Japan, the world's fifth-largest greenhouse gas emitter, has been reluctant to impose a mandatory cap on companies' emissions because of past efforts by industry to clean up and become more efficient.

Japan is one of the world's most energy-efficient countries. But like all rich nations, it has come under increasing pressure from developing nations to pledge deeper cuts to its emissions as part of a broader U.N.-led fight against climate change.

Saturday, October 18, 2008

Beluga whales in Alaska listed as endangered

The depleted population of beluga whales that swim off the coast of Alaska’s largest city was listed as endangered on Friday by the federal government.

Alaska Gov. Sarah Palin, the Republican vice-presidential candidate, called the listing “premature” after she had pressed for more time to make beluga population counts.

Environmentalists hailed the listing decision, but criticized the time it took to materialize.

“Hopefully the State of Alaska will now work toward protecting the beluga rather than, as with the polar bear, denying the science and suing to overturn the listing,” Brendan Cummings, oceans program director for the Center for Biological Diversity said in a statement.

The National Oceanic and Atmospheric Administration said it has determined that belugas in Cook Inlet, the channel that flows from Anchorage to the Gulf of Alaska, are at risk of extinction and deserving of strict protections under the Endangered Species Act.

The population, which fell to a low of 278 in 2005 from 653 in 1994, has yet to rebound from a period of over-harvesting by the region’s Native hunters, officials said.

Hunting of Cook Inlet belugas largely ceased in 1999, but the population continues to struggle, officials said.

“In spite of protections already in place, Cook Inlet beluga whales are not recovering,” James Balsinger, acting assistant administrator for NOAA’s Fisheries Service, said in a statement.


Tuesday, October 14, 2008

Ban on commercial use of GPS in Egypt

Technology lovers and modern car owners in Egypt consider themselves unlucky because of a government ban on the usage of Global Positioning System (GPS) technology. 

Telecoms Law 10/2003 outlaws the import of GPS-equipped mobile phones, and retailers found selling them could lead to the confiscation of their entire stock. The same applies to any kind of commercial use of GPS technology, which includes cars equipped with GPS devices.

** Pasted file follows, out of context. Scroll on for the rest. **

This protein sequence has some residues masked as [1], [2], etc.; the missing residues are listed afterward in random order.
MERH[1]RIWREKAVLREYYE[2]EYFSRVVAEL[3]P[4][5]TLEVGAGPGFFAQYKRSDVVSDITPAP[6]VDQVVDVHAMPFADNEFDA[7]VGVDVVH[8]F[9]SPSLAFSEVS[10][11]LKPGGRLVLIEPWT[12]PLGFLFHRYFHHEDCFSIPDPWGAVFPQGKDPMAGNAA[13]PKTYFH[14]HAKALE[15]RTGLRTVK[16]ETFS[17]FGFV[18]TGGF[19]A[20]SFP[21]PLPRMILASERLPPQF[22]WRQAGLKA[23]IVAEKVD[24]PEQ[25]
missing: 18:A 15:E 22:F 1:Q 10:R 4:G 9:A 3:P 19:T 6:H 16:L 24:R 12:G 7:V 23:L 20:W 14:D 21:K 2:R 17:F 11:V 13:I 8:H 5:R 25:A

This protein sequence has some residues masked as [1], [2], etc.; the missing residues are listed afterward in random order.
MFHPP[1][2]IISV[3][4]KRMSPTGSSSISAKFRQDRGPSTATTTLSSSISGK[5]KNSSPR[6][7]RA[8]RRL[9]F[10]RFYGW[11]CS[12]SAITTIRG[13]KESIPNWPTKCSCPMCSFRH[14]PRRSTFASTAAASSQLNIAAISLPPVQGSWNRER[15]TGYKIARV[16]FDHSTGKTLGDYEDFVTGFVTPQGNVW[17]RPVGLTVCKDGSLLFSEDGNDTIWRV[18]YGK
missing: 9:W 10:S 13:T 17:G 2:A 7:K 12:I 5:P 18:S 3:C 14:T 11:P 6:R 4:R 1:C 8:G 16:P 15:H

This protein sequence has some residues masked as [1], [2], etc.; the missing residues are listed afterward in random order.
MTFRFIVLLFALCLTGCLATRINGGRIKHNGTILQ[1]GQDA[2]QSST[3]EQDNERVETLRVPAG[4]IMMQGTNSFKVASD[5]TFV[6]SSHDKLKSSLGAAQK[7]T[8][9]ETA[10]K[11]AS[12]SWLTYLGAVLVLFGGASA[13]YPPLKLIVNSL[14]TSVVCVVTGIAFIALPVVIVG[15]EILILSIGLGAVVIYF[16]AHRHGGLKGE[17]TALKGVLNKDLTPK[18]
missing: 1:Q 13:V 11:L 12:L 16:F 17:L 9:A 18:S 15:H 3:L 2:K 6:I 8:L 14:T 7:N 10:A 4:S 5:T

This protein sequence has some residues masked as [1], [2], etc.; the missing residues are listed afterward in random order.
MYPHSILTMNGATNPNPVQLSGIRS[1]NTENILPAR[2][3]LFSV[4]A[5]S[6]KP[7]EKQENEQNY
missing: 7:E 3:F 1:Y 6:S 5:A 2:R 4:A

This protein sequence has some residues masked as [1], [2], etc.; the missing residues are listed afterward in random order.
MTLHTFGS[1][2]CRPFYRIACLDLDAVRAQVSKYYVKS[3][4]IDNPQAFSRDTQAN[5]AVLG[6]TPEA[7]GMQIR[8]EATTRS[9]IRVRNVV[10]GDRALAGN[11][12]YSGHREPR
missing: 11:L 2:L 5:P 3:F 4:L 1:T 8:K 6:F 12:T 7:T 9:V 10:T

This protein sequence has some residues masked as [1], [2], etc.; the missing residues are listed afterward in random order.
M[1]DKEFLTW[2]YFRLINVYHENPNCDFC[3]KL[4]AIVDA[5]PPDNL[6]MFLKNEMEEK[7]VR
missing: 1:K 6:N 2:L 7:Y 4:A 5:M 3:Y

Mobile phones like the Nokia N95, N82 as well as iPhones and some 3G phones are banned in Egypt, leaving the market deprived of the latest technology and features that are fast becoming standard in the new generation of mobile phones.

Monday, October 6, 2008

Think India Think, Are We Civilized Enough?

India is progressing fast indeed. But, Perhaps we are not civilized enough. It is time to introspect and to contemplate. I have found a very thought provoking post at Amit's Blog.


Mother?! India?!

Saturday, October 4, 2008

CERN unveils computer grid linking 7,000 scientists

CERN, the world's biggest particle physics laboratory and creator of the Worldwide Web, on Friday unveiled a new computer network allowing thousands of scientists around the world to crunch data on its huge experiments.

Some 7,000 scientists in 33 countries are now linked through the computing network at CERN, the European Organization for Nuclear Research, to analyze data from its particle-smashing test probing the nature of matter that began last month.

That experiment, which could provide clues about the origins of the universe, began on September 10 and was shut down nine days later because of a helium leak in the 27 km (17 mile) tunnel of CERN's Large Hadron Collider (LHC).

Monday, September 29, 2008

World's Biggest Atlas

Copies of the largest world atlas ever produced have gone on sale at an earth-shattering price of £2,000 each.

Dubbed “the ultimate book about our world”, the luxurious, limited edition Earth is hand-bound in leather with gilded edges and silver-plated corners.

The atlas and its case together weigh 30kg – more than the maximum many airlines set passengers for their baggage allowance.

The 576 pages contain 154 maps and 800 photographs backed with detailed descriptions of every country’s geography, history and culture. Lying closed, the atlas takes up a third of a square metre with four gatefolds opening out to two square metres each.

Ten cartographic experts at the British map company Global Mapping spent eight months compiling Earth with more than 100 overseas colleagues including fellow map makers, geographers and oceanographers. They worked with detail from a continuously updated world database of digital mapping.